Katherine Tosi: An update on the coronavirus from an 'insider' wearing pajamas
So I figured I would give a Shanghai coronavirus update to the few that are interested.
1) Work: all schools are closed including mine. Everyone is teaching online. A large number of teachers left the country while they could and if they had a place to go to.
2) Yes, I am in Shanghai. Getting on a metal flying germ filled death tube with hundreds of other people seemed to be the stupidest idea ever.
3) I am 97 percent at home. I have gone out to do exciting things like empty the trash and buy food. The streets are quiet. The buses have zero-to-five people on them, most shops are closed.
4) Masks. Yes, I have one. Is it effective? Hmmmm, not too sure about that. And if I fill out a form, stand in a line and get a number to stand in a different line, apparently each person can now get two masks. Taping an ultra-thin maxi pad to my nose would be about as effective. A very friendly lady came to my apartment to have me document where I had traveled to recently.
5) Everyone is wearing masks. People with clip-boards make you sign in and out of various areas and take your temperature. People wearing yellow-drawstring hefty bags, errrr, I mean hazmat suits can be seen occasionally.
Prescriptions are running out. When I went to my kind-of-western but all Chinese doctors hospital they had signs saying "GO AWAY" if you have a fever.
6) Crap. What if I get a fever? It is flu season. People get sick. People get fevers. Getting a fever is not an option. Getting a fever would scare me senseless on many levels. I am washing my hands and have also bleached the living hell out of my apartment. How long does this virus live on the surfaces of things? Nobody knows. That is scary.
7) Supplies and such: some food delivery is open. Life must be OK if KFC and McDonald's are still zooming around, right? However, now they won't let deliveries into the compounds. Meaning that there are tremendously huge piles of food and this and that piling up at the guard gates. Which means lots of people are gathering out there to pick up their stuff (counter intuitiveness score: 100/100).
8) As an animal lover, I am constantly aware of all of the animals and pets who have been stranded, be it in markets or homes or overseas (aka one zillion lobsters in New Zealand with nowhere to go.)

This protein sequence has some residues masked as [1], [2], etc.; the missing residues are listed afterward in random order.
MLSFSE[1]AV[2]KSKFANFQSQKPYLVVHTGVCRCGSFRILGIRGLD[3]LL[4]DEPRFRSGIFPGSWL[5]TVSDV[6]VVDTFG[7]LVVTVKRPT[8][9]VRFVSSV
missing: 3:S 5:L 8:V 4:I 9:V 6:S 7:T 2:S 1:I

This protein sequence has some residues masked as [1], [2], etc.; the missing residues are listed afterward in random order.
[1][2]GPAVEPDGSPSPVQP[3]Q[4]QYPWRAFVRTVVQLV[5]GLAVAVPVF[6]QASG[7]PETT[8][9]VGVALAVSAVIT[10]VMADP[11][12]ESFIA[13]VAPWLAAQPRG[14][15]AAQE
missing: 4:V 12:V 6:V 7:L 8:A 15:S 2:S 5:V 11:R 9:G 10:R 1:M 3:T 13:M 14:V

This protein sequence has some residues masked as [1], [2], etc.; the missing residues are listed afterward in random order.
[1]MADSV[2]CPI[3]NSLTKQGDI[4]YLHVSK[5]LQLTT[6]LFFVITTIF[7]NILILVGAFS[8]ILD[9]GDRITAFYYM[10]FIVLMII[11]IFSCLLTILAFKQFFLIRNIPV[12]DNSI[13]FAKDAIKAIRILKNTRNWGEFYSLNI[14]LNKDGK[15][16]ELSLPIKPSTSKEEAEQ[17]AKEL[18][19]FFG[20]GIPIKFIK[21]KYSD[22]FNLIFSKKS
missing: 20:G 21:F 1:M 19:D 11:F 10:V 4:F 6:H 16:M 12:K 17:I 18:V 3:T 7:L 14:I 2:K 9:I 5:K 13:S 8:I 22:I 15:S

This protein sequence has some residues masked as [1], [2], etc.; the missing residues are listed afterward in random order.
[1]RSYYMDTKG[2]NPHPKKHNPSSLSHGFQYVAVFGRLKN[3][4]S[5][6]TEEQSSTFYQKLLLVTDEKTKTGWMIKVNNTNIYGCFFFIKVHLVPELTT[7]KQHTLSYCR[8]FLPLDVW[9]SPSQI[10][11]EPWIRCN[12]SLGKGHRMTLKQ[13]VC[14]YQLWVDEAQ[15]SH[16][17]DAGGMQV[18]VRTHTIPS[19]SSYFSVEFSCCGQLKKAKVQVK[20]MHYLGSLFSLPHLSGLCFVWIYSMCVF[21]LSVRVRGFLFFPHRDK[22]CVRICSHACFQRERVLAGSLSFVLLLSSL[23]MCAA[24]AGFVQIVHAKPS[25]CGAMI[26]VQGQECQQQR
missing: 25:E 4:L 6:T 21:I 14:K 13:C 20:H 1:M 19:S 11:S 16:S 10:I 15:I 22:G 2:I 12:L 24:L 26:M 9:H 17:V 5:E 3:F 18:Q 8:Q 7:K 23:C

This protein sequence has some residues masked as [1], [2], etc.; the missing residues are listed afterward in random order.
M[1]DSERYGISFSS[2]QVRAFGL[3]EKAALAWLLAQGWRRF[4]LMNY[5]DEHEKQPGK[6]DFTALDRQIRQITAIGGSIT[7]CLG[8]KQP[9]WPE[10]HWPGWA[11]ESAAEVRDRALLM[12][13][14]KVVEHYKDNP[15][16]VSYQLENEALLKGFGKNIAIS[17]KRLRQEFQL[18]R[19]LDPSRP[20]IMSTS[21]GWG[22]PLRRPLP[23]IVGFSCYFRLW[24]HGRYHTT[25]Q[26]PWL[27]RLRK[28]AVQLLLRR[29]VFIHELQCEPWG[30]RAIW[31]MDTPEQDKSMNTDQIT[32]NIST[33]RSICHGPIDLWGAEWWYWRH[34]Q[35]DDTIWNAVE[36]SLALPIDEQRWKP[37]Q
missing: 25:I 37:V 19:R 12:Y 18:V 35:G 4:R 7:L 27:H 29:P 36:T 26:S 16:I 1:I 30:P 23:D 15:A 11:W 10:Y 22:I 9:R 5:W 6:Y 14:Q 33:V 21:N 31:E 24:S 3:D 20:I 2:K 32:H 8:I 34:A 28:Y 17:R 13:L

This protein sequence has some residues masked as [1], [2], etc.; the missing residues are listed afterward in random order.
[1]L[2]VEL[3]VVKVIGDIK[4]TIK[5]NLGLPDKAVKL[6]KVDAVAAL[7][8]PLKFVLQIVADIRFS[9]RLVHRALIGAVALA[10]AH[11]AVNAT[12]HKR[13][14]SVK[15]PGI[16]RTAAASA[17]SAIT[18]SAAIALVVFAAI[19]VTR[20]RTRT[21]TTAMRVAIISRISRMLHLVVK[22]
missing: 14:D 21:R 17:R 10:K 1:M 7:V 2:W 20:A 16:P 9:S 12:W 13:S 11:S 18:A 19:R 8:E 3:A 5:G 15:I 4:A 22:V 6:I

9) The worst timing possible. This virus came at the absolutely worst time possible. Chinese New Year means ga-zillions of people traveling. It also means that you are stuck with all of your relatives while you figure out if you can go home. Imagine. ALL of your extended family. Locked together. In small quarters. Egads. I also thought this would be a very productive time, you know ... stuck at home. But mostly I do a lot of nothing.
10) I am lucky. Really. I still have a job. My employer has been amazing, supportive and transparent. But that is a total exception. The current wrath of the financial well-being of millions of Chinese is hard to even fathom.
11) The Elephant In The Room: This is an interesting one. Things are just so quiet. Or maybe I have no friends. Or both? Within China: People are NOT messaging each other or calling frantically. Or saying hello. There is a strange silence: you don't want to say you are scared but you also don't want to be acting normal. From abroad: I don't think people get it. International exchange programs to Asia, debate competitions, still being planned.
12) I am pretty OK on food supplies but not so great on water supplies, but the weirdest thing ever: I went to Carrefour (a big supermarket/WalMart-like thing) three days ago and all the shelves were fully stacked. Meat aisle, butcher, bakery, everything normal. Cup of Noodles was running low. As was cat litter. But I was one of only 20 people shopping. I don't get it. Are they trying to pretend all is well?
13) I will end on 13 as I have always considered it a lucky number. I am not part of the "I stand by China until I die to prove my love for this country" nor am I blaming China. Spending all day in my pajamas and looking up death tolls will get boring but I am definitely staying INSIDE. And really, I think I need a Corona.
Katherine Tosi is a 1987 graduate of Brattleboro Union High School and attended the University of Vermont. She left the United States in 1996 and currently resides in Shanghai, China. She currently works at New York University Shanghai.
TALK TO US
If you'd like to leave a comment (or a tip or a question) about this story with the editors, please email us. We also welcome letters to the editor for publication; you can do that by filling out our letters form and submitting it to the newsroom.